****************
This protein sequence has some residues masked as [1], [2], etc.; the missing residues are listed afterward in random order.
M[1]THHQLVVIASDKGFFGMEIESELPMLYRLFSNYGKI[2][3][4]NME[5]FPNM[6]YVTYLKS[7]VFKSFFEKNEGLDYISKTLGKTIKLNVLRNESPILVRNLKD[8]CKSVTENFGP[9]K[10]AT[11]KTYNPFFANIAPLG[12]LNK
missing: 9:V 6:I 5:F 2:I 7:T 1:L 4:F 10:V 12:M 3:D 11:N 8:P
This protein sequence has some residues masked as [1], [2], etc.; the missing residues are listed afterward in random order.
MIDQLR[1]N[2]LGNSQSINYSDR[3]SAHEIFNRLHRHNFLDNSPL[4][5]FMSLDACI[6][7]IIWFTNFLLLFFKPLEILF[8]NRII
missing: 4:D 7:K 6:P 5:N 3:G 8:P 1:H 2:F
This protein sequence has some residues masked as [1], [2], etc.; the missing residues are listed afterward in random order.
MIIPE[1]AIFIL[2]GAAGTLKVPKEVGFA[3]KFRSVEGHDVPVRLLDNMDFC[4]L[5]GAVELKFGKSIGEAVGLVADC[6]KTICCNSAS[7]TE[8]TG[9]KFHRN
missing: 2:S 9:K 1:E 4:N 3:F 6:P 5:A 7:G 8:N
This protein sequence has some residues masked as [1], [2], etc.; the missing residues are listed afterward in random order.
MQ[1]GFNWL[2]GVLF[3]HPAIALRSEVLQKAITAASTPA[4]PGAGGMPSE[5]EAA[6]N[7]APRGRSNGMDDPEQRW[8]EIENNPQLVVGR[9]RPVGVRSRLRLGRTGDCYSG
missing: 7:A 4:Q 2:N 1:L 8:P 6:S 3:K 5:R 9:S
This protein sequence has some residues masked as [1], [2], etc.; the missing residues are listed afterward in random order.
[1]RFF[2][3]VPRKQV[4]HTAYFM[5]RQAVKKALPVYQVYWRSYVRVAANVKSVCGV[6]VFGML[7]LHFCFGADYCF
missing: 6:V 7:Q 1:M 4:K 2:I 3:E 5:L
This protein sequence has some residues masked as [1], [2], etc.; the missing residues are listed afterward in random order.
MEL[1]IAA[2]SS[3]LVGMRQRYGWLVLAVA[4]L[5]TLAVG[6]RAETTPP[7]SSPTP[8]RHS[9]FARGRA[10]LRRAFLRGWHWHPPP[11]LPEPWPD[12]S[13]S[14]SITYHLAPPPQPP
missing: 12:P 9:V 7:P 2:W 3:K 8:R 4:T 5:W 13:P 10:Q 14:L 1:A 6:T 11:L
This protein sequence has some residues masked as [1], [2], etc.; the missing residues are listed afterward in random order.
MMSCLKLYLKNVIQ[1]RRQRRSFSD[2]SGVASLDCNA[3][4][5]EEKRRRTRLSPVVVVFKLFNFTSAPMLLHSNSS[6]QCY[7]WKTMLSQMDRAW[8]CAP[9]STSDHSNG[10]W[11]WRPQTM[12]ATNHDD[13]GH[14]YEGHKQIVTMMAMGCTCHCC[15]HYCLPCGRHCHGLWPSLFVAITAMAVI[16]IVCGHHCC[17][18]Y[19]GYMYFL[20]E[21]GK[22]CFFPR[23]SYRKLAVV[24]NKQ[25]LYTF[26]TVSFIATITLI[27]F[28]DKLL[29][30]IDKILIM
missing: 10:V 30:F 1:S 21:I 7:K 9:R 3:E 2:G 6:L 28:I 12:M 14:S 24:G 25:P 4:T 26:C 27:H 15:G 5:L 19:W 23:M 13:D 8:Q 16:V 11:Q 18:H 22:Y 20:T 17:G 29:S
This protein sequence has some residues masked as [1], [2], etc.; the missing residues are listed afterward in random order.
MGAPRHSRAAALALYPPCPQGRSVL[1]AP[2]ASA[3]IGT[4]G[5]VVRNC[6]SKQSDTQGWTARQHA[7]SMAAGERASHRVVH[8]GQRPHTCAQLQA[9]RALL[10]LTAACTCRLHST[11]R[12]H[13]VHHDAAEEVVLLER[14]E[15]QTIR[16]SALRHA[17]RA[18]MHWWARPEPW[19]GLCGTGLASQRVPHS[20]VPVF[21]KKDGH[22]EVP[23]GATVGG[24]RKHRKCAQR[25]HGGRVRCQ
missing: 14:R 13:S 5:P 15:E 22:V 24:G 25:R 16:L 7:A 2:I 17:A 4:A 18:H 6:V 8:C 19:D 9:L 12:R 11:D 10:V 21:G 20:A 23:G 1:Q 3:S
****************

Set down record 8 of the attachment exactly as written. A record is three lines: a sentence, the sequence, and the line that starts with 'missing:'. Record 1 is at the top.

This protein sequence has some residues masked as [1], [2], etc.; the missing residues are listed afterward in random order.
MGAPRHSRAAALALYPPCPQGRSVL[1]AP[2]ASA[3]IGT[4]G[5]VVRNC[6]SKQSDTQGWTARQHA[7]SMAAGERASHRVVH[8]GQRPHTCAQLQA[9]RALL[10]LTAACTCRLHST[11]R[12]H[13]VHHDAAEEVVLLER[14]E[15]QTIR[16]SALRHA[17]RA[18]MHWWARPEPW[19]GLCGTGLASQRVPHS[20]VPVF[21]KKDGH[22]EVP[23]GATVGG[24]RKHRKCAQR[25]HGGRVRCQ
missing: 14:R 13:S 5:P 15:E 22:V 24:G 25:R 16:L 7:A 2:I 17:A 4:A 18:H 6:V 8:C 19:D 9:L 12:R 11:D 10:V 21:G 20:A 23:G 1:Q 3:S